If you're with friends or family, you might find it works out cheaper (and more fun) to book your personal room or holiday home, either through Airbnb or the Finnish network Lomarengas. The latter includes a cracking choice of cottages from coast to coast – from Lapland log chalets to lakefront cottages using their own beach, rowboat and sauna. The price stops working to become quite reasonable should there be several you.

Book expensive hotels at the weekend or perhaps in summer in order to save money

Hotels in Finland are often geared firmly towards business travelers. Contrary to what you might expect, rates actually plummet by 40% or so at weekends and during the July summer holidays, making this a lot of fun to snap up an offer in fancier places.

Get around around the bus

Punctual, inexpensive and rarely full, Finland's long-distance buses cover an even bigger network compared to trains and are a great way to circumvent if you do not seem like renting your personal wheels. They are by far and away the least expensive method to travel from city to city. Departures from major towns are frequent, but less so at weekends, so check your timing. Slower vakiovuoro (regular) services are cheaper than pikavuoro (express) buses. For routes, timetables and tickets, visit Matkahuolto.

Onnibus operates budget intercity routes in double-decker buses. Most start in Helsinki and could be a much cheaper option than standard fares if booked well ahead of time.

Or if you need a car, book ahead

If you're heading in to the epic wilderness of the north and east of the country, where all indications of civilization fizzle out and you're simply alone with the forest and lakes and reindeer, realistically you will need a car. Book ahead of time to find the best deals. Day rates could be astronomical so it calculates cheaper to hire a car for a whole weekend or week. Try a cost comparison site like Kayak. Otherwise, apps like Carpool Finland and Kyydit are great if you are prepared to rideshare.

Eat a big breakfast and lunch

Finns are big on breakfast and most hotels ( even hostels, for an additional cost) serve an ample buffet, with lots of coffee, porridge and fruits, dense rye bread, eggs and cold cuts. Fill up properly to fuel a whole morning of activities.

It's less expensive to eat out at lunchtime compared to the night in Finland. Consider cafes and restaurants serving all-you-can-eat buffets for between EUR10 ($11) and EUR15 ($16.50), where you can bunch on salads, soups and day specials. And watch that which you drink. Alcohol quickly notches on the bill, with a single beer costing around EUR6 ($6.60). Thankfully tap water here is a pleasure to drink.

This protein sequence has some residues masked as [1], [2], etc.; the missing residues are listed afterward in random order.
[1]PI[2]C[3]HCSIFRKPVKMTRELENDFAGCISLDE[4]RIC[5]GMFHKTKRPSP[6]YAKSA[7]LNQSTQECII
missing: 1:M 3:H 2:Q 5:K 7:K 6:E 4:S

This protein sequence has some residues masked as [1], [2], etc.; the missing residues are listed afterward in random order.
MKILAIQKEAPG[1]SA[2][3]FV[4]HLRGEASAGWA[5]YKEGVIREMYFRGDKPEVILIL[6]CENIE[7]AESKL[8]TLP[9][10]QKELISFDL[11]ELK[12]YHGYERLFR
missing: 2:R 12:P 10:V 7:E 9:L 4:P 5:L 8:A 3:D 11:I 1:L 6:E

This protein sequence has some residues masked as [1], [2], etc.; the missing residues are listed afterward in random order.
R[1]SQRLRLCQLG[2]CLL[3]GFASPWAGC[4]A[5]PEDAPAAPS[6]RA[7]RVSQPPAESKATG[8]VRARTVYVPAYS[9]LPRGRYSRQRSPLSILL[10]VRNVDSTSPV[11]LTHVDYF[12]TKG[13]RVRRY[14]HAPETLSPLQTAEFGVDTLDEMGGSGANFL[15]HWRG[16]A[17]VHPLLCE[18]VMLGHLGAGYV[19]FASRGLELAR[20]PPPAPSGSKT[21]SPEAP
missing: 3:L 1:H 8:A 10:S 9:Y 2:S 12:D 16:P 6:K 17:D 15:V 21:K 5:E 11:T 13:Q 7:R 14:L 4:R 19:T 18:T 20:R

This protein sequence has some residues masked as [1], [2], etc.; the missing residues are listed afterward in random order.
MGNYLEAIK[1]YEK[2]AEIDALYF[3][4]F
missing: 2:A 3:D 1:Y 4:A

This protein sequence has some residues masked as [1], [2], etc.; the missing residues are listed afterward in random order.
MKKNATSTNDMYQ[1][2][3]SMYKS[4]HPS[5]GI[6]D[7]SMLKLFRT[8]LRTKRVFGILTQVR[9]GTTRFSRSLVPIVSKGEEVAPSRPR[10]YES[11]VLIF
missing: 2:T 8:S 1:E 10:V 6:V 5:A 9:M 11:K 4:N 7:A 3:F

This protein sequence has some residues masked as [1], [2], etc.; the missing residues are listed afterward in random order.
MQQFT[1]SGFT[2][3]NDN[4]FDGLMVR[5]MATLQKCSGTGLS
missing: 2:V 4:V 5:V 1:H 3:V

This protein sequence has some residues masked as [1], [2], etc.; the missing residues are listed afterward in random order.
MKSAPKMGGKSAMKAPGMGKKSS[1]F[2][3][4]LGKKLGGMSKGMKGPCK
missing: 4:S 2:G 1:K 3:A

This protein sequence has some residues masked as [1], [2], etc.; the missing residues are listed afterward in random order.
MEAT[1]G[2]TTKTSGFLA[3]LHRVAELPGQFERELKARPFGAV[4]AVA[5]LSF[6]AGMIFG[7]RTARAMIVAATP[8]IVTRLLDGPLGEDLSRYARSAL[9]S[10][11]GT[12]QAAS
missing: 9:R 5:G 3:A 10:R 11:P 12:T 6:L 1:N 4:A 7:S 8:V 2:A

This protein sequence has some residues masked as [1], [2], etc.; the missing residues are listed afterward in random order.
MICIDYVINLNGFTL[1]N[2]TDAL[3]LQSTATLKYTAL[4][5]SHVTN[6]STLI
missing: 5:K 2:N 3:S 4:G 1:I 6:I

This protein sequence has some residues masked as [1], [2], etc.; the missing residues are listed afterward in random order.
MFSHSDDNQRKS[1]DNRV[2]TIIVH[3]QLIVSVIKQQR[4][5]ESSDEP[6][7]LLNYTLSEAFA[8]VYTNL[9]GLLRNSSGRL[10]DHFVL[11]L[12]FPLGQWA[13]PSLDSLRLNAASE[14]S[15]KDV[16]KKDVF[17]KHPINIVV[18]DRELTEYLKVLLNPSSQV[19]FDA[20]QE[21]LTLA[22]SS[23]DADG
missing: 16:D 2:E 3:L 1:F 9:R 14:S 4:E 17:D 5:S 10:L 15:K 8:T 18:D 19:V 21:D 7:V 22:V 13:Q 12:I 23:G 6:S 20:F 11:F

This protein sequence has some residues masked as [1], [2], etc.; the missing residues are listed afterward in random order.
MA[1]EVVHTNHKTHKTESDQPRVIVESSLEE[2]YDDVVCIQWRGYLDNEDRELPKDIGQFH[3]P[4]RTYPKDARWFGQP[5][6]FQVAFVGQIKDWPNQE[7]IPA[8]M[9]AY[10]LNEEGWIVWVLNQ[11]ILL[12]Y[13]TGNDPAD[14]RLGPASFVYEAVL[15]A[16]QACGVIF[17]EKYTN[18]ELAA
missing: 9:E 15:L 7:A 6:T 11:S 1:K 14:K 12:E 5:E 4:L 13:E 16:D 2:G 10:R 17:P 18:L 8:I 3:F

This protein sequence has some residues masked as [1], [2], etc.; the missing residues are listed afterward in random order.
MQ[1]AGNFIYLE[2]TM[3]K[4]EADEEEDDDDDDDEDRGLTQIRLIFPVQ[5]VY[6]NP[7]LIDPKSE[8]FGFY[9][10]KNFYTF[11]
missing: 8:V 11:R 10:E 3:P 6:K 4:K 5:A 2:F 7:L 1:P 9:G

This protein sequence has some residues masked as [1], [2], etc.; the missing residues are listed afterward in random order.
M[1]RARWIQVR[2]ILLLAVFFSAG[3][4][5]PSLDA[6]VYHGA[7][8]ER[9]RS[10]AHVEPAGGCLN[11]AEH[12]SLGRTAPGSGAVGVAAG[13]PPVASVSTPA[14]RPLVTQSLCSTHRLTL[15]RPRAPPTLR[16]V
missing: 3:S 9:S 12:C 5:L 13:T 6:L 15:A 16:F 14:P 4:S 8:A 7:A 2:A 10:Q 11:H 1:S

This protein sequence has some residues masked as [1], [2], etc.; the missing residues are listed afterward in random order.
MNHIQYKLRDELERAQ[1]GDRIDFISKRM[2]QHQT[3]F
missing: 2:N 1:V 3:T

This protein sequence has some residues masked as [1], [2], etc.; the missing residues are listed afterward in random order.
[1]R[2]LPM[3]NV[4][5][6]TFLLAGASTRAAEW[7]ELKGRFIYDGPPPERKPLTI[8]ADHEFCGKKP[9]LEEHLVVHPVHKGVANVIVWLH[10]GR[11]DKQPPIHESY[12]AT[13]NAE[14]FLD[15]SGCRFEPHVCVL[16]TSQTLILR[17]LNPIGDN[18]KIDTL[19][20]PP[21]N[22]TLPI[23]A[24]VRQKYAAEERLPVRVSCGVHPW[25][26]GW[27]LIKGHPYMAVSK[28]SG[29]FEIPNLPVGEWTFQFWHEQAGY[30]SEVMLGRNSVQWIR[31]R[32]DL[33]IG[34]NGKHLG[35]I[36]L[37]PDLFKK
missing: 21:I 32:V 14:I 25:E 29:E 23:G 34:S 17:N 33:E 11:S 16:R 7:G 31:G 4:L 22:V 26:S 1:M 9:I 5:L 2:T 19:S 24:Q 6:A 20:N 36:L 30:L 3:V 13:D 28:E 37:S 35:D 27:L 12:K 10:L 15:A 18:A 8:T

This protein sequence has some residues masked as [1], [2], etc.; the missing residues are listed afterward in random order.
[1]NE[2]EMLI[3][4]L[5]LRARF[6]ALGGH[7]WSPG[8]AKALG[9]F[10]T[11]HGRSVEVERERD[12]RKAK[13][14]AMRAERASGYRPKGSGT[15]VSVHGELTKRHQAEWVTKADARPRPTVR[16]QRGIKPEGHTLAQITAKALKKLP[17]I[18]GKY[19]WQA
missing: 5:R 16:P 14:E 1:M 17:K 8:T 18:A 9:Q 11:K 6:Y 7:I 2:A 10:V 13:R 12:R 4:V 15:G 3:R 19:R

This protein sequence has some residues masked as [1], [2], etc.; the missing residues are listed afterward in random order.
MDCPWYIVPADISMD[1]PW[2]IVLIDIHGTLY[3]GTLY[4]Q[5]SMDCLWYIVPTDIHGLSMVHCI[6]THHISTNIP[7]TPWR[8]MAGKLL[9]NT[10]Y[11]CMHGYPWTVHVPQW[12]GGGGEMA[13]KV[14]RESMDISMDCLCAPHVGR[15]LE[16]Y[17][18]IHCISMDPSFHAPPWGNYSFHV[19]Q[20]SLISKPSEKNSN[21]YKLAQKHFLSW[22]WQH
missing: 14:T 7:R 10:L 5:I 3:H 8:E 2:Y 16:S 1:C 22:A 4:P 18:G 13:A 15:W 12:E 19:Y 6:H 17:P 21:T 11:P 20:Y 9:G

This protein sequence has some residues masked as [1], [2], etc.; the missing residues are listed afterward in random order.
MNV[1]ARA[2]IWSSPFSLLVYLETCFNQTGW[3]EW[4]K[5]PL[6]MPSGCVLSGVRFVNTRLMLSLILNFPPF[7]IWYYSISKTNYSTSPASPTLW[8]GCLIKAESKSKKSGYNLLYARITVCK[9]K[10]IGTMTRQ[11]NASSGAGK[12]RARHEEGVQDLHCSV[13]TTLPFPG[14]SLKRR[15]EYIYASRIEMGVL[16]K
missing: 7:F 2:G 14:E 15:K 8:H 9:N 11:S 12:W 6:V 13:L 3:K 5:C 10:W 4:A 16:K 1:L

If you can get a shared kitchen or camping stove, you can purchase supplies for picnics and basic meals at grocery stores, bakeries or, even better, at the kauppahalli (covered market hall). The ones in Helsinki, Tampere and Turku have been in gorgeous art nouveau buildings. Finland's markets are also great for grazing, with stalls and cafes doling out light meals and snacks from kimchi to gourmet rye-bread sandwiches.

Forage for your supper

Finland is really a forager's dream and everyman's right means you are able to pick freely providing it's for your own consumption. Come in summer and you can feast on luscious berries, from wild strawberries, lingonberries, raspberries and, up in the Arctic, the creamy-sweet, amber-hued cloudberries the Finns are extremely in love with. Mushrooms pop up from late August to October, sending the Finns diving into the woods, armed with baskets, to locate chanterelles and penny buns. Cobbling together meals with what you've found for free within the wild is really quite special.

Get out into nature

There's no need to spend a fortune in Finland because, as any local will explain, nature provides you with best wishes things free of charge. One method to see Finland with limited funds would be to set off grid and back to nature. Embrace the elements in true Finnish style on long hikes to forests and fells in one of the country's nature. Wild camp and swim in the river or sea. Cook over a campfire because the midnight sun shines or gaze up to Arctic skies in the winter months to find the best free show on earth: the Northern Lights.

Save money on sights and attractions

Saving money on the town sights involves a little bit of cunning planning. If you are up for seeing the capital, the Helsinki Card is essential. Valid for 24, 48 or 72 hours, the pass covers all of the big-hitter sights and attractions and public transport, and gets you discounts on shops and restaurants.

Helsinki's museums usually have eventually per week or month if you find reduced reely entry. The Design Museum, for example, is free around the last Tuesday from the month between 4pm and 8pm, and Kunsthalle Helsinki is free of charge on the first Wednesday from the month between 6pm and 8pm. Begin to see the MyHelsinki website for any comprehensive list. In Tampere, many museums are free on Fridays from 3pm to 6pm.

And if you wish to save on sauna entry, swing over to Sompasauna. Run with a group of volunteers, this wood-burning, self-service sauna, just east from the center, is appropriate by the sea and there's an open grill where you can cook.

One way of getting a handle on Finland's cities is to hook onto a totally free guided walking tour. Eco-friendly Green Cap Tours runs these in many locations in Finland, including Helsinki, Rovaniemi, Levi and Turku.

Daily costs

  • Dorm bed inside a hostel: EUR25-35 ($27.50-38.50)
  • Basic room for 2: EUR80-100 ($88-110)
  • Holiday cottage: EUR80-150 ($88-166)
  • Museum entry: EUR10-14 ($11-15)
  • Car hire: EUR25-50 ($28-55)
  • Public transport ticket: EUR2.80 ($3)
  • Bike hire: EUR10-20 ($11-22)
  • Kayak rental: EUR30-60 ($33-66)
  • Two-hour husky sled ride: EUR90 -140 ($99-155)
  • Coffee: EUR3-6 ($3.30-6.60)
  • Sandwich: EUR5-7 ($5.50-7.70)
  • Piece of cake: EUR6-8 ($6.60-8.80)
  • Lunch buffet: EUR10-15 ($11-16.50)
  • Main course inside a restaurant: EUR18-30
  • Dinner for 2: EUR60-100 ($66-110)
  • Beer in the bar: EUR6-9 ($6.60-9.90)